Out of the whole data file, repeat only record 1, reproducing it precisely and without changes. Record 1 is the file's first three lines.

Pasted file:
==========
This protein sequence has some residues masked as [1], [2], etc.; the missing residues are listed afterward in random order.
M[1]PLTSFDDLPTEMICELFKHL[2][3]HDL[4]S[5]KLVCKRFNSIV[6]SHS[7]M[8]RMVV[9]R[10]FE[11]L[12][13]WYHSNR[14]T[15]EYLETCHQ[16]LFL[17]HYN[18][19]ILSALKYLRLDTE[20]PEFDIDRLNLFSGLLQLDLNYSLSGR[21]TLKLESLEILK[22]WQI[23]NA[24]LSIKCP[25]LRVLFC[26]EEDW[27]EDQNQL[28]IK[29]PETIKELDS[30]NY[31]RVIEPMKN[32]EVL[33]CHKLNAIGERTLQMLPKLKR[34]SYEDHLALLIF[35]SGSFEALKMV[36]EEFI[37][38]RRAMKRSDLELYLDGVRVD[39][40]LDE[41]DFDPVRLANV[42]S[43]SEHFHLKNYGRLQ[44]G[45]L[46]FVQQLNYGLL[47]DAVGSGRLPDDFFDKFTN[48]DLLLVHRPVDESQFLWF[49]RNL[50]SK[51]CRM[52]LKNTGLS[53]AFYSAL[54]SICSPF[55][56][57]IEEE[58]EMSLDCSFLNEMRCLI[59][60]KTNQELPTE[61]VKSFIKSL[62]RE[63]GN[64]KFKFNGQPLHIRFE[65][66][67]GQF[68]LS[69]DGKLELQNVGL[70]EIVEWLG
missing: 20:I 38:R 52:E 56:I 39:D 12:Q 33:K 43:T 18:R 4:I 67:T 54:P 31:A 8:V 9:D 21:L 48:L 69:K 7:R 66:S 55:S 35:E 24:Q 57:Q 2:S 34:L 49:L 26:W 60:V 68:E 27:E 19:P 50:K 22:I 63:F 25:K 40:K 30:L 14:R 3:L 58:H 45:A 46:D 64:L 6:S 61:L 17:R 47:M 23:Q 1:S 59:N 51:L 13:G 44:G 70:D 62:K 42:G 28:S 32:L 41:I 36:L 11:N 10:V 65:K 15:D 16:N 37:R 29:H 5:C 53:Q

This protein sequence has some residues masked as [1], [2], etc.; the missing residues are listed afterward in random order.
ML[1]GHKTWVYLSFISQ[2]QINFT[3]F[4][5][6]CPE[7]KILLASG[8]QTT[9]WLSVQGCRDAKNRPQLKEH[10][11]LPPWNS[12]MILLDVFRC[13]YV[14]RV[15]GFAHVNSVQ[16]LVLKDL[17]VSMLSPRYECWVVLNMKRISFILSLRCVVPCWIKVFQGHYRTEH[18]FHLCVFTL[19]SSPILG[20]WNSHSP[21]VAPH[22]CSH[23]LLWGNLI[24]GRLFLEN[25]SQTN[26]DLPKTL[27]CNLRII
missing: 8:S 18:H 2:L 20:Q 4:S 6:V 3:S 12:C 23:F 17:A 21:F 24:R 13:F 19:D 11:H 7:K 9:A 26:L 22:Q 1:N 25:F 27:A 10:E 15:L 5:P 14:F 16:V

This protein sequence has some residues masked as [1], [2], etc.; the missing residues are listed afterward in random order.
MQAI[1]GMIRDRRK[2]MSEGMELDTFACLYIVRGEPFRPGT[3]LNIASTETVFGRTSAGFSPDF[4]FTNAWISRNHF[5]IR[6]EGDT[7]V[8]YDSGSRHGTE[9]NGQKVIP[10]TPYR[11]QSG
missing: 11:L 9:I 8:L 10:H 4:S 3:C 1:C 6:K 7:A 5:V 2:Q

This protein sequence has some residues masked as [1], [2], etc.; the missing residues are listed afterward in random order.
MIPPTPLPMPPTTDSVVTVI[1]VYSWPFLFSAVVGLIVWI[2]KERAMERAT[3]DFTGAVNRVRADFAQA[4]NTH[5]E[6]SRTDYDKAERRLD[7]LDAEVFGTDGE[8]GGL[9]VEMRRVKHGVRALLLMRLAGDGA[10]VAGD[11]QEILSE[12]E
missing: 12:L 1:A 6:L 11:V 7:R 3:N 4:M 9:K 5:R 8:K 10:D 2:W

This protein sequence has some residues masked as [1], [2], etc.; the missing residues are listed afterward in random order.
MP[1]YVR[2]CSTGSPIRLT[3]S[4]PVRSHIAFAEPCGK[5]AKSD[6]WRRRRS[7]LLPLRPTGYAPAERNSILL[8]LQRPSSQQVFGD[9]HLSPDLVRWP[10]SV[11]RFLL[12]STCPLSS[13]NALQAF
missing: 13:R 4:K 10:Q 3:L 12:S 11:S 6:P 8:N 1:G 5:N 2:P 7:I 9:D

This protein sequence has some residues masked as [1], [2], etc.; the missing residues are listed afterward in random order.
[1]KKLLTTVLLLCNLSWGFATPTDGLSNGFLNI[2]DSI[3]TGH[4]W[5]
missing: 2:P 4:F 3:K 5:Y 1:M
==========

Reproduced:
This protein sequence has some residues masked as [1], [2], etc.; the missing residues are listed afterward in random order.
M[1]PLTSFDDLPTEMICELFKHL[2][3]HDL[4]S[5]KLVCKRFNSIV[6]SHS[7]M[8]RMVV[9]R[10]FE[11]L[12][13]WYHSNR[14]T[15]EYLETCHQ[16]LFL[17]HYN[18][19]ILSALKYLRLDTE[20]PEFDIDRLNLFSGLLQLDLNYSLSGR[21]TLKLESLEILK[22]WQI[23]NA[24]LSIKCP[25]LRVLFC[26]EEDW[27]EDQNQL[28]IK[29]PETIKELDS[30]NY[31]RVIEPMKN[32]EVL[33]CHKLNAIGERTLQMLPKLKR[34]SYEDHLALLIF[35]SGSFEALKMV[36]EEFI[37][38]RRAMKRSDLELYLDGVRVD[39][40]LDE[41]DFDPVRLANV[42]S[43]SEHFHLKNYGRLQ[44]G[45]L[46]FVQQLNYGLL[47]DAVGSGRLPDDFFDKFTN[48]DLLLVHRPVDESQFLWF[49]RNL[50]SK[51]CRM[52]LKNTGLS[53]AFYSAL[54]SICSPF[55][56][57]IEEE[58]EMSLDCSFLNEMRCLI[59][60]KTNQELPTE[61]VKSFIKSL[62]RE[63]GN[64]KFKFNGQPLHIRFE[65][66][67]GQF[68]LS[69]DGKLELQNVGL[70]EIVEWLG
missing: 20:I 38:R 52:E 56:I 39:D 12:Q 33:K 43:T 18:R 4:I 67:T 54:P 31:A 8:V 9:D 21:L 48:L 69:K 7:R 66:S 55:S 35:E 24:Q 57:Q 2:S 34:L 49:L 26:W 60:V 68:E 27:E 19:P 50:K 22:I 63:F 25:K 40:K 30:L 14:R 3:L 58:H 45:A 46:D 64:L 6:S 61:L 17:R 47:M 23:Q 1:S 59:N 51:L 13:G 44:G 70:D 62:K 42:G 28:S 32:L 41:I 36:L 11:N 10:V 65:K 15:D 16:N 37:R 29:H 5:C 53:Q